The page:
The Clothes We Wear

The Point of Getting Dressed

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I thought about the point of getting dressed today, as I’ve been in my pajamas since last night.

One of the clearest memories I have from being under 10, is me, me in my Talbot’s “teacher” skirt (so-called because I played teacher in it), wobbling around in my mother’s too big shoes (for me), pretending. I associated getting dressed with becoming. If I just wore the right accessories I could transport myself out of this life and into another one, no questions asked.

I was bullied starting in fourth or fifth grade. I didn’t tell anyone. The girls, (wasn’t it Anne Carson who said, “girls are meanest to themselves?”) clambered over themselves, provoking a tightly stuck bobby pin out of the ballerina bun my nanny had preciously crafted the night before. Ha. They snicker. Again, a mean girl’s laugh is comparable to nothing. Or maybe…

I wore my grandmother’s ring for several years. Twirling it around my ring finger, but not the “wrong” one (my left), rather the right, an oasis of opportunity instead of a promise for commitment.

When I was 18, 19, 20, and then 21, the way I dressed came down to those I surrounded myself with. I was a copier. It felt wrong, but also, aggressively right. Like, who else could I be when I was trying to find the person I was?

I went on a date, one night, after a school meeting. I still remember how innocent I felt (well, maybe just in looking back on this moment do I see the innocence), in my new outfit from Madewell. The black jeans hugged my hips just so, the button down felt professional, yet cool (there is that word). I wore a too thick sweater for the weather, it was hot an October evening (too hot, I think). I wore this outfit to a bar, one by my house, and then home, with a woman who would later take the last piece of innocence I had. Or maybe…not. Maybe she took what I was merely holding onto–a token of a childhood not really had but one lived through like a book not really read but read, rifled through absent-mindedly, working pages, loose like the buttons of my jeans.

My outfits stopped being a form of armor, I think, after that night. Or maybe, there is no way for me to know really what purpose clothing served for me. Maybe what I choose (or don’t choose) to put on my body has more to do with protection, hiding, than it does with style or fashion. I claim to love the way clothing feels against my bones, how a good blouse can give me a high like a shot did when I was still trying to prove myself to the world (I still am, just, soberly).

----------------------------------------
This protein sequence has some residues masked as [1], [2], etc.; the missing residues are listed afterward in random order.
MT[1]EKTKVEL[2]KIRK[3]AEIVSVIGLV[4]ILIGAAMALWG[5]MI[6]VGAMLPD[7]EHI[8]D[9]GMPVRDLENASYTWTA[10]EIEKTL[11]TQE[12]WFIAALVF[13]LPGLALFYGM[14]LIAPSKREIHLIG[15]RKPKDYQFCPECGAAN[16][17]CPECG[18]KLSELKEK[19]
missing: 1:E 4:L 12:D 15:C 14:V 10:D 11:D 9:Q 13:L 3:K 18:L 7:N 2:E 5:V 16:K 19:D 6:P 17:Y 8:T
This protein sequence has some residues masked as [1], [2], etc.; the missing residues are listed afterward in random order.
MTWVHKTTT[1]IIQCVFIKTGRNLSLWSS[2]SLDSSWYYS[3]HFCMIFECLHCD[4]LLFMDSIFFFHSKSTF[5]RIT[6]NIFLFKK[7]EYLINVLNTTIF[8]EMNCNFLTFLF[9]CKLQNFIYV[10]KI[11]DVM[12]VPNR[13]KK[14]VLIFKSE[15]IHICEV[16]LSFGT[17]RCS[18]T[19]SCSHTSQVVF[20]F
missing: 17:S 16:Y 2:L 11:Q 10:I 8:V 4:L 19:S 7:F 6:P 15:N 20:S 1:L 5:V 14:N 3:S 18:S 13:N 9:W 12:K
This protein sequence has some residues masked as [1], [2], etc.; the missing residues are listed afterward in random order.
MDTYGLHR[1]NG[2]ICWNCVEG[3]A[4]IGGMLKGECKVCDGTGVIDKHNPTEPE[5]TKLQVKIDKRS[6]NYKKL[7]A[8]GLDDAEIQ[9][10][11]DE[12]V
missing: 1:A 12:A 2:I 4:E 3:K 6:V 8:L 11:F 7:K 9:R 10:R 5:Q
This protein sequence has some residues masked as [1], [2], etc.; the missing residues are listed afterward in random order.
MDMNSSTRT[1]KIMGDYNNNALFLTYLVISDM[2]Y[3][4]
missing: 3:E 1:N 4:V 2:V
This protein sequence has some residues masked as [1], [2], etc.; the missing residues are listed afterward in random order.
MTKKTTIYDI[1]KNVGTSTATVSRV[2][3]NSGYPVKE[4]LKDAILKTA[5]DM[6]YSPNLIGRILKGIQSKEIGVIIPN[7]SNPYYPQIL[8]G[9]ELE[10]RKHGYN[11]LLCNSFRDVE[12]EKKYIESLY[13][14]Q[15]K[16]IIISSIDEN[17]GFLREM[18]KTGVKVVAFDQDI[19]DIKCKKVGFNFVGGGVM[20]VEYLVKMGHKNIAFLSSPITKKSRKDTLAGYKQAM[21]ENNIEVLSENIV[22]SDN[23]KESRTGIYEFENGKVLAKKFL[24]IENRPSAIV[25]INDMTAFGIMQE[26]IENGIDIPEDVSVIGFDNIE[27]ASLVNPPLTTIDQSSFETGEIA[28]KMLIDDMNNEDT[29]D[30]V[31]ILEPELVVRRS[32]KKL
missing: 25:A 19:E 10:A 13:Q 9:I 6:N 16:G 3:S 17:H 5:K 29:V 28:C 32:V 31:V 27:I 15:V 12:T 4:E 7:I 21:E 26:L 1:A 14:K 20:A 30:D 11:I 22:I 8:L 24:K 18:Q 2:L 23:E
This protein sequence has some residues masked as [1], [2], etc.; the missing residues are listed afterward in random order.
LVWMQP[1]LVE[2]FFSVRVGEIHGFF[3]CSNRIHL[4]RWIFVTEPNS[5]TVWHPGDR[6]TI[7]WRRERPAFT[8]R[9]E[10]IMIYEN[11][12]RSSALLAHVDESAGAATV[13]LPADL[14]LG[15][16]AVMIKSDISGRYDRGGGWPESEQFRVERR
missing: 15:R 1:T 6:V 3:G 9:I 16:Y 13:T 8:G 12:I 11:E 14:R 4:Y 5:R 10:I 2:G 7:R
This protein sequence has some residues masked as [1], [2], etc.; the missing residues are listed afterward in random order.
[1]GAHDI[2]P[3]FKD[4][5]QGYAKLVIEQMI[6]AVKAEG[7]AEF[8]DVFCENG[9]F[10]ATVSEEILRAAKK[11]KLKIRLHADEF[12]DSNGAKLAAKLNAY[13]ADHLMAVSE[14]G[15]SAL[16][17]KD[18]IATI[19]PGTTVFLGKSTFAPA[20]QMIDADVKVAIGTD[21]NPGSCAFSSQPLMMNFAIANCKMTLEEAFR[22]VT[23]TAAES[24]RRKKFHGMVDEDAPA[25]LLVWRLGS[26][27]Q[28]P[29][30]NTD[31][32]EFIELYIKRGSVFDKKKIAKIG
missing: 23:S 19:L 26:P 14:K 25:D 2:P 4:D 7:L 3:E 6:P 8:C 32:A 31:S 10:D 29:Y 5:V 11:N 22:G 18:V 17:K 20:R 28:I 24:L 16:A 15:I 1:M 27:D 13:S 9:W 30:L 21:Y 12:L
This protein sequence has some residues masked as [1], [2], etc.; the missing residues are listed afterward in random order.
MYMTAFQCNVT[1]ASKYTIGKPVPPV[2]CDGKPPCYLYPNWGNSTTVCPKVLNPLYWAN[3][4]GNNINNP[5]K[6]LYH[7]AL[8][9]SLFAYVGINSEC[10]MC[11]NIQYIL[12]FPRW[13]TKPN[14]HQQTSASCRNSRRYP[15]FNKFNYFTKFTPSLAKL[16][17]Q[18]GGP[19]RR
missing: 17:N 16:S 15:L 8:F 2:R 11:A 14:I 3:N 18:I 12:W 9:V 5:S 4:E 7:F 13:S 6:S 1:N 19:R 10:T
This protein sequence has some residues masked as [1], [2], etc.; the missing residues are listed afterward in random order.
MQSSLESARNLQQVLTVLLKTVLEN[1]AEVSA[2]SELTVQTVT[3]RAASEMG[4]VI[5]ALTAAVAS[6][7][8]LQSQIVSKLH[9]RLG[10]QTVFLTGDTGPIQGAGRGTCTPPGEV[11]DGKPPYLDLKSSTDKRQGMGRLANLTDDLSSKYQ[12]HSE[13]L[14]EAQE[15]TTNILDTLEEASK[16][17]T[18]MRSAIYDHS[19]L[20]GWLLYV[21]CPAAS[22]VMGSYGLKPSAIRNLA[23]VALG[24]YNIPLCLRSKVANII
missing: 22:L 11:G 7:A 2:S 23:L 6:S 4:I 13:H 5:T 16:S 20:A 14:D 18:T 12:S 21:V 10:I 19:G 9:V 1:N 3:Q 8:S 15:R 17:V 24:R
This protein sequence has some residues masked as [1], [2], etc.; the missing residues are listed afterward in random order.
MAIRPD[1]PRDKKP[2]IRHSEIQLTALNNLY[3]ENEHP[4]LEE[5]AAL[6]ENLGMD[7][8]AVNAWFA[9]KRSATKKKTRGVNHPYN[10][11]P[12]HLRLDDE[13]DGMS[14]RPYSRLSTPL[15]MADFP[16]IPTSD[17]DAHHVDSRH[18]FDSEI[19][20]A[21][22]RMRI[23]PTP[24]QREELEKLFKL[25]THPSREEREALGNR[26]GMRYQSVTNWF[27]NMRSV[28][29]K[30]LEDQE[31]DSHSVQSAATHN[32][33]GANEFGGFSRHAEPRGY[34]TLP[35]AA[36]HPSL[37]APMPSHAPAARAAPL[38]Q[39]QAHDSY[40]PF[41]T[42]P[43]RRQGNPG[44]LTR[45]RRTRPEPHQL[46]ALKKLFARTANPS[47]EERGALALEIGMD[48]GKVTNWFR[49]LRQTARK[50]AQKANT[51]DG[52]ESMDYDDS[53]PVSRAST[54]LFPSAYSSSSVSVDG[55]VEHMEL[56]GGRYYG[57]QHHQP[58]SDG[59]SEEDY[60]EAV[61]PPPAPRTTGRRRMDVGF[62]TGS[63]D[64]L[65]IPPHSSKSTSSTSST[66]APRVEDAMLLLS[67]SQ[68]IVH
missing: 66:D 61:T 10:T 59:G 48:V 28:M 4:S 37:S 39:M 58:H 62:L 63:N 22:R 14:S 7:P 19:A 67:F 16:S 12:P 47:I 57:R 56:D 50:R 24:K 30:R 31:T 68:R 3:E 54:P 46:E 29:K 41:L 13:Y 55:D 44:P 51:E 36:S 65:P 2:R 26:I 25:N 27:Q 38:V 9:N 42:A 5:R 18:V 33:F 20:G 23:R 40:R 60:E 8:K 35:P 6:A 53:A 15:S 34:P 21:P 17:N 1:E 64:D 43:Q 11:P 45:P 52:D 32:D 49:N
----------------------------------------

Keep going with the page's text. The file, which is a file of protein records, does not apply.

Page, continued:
Now, I wear a ring on my left finger. I wear three. One my wife put on. The others I chose. They are a symbol to the rest of the world, they serve as an act of distraction, perseverance, a root. I am connected to you.

My grandmother’s ring is no longer in my possession. Slowly, I lost the artifacts of my childhood like the changing of the seasons: first, I notice how the leaves fall, one by one, then, one day the tree is bare. Naked except for its bones.

I think about my bones, the one that make up a body able to write these words, eat this sandwich, make love, laugh hard (than harder), yell, cry, worship, deny. When I think about the point of getting dressed, it is hard for me not to digress. Because, the moment I choose to wear this and not that, I am forced (without my consent) to recall all of the other choices.

I don’t remember what I wore the first time I got dumped or the first time I said, “I am gay.” I don’t remember what I wore to my first AA meeting or any meetings after that. I forget. My blog is a way to force myself to remember, there’s got to be an outfit more important than the one that sticks out the most, still, 5 years later.


**

I tell my friend A, that she is the “cool girl with books,” or that’s how I characterized her when I stumbled upon her Instagram feed. I also remember her outfits, well-worn, tailored, like she was proud of what she chose to show the world. That is, the parts of herself she offered up for public consumption, willing the world to be kind. Or maybe, that’s me. That’s me when I get dressed and will the world accept me not because of what I wear, but in spite of it.

I walk home late at night. My boots, they cling to the ground, announcing their presence, unperturbed by ice, slush, sleet. My hands rest inside my pocket, the cold mocking my decision not to bring gloves. My head, glances upwards. This. The point was always this.

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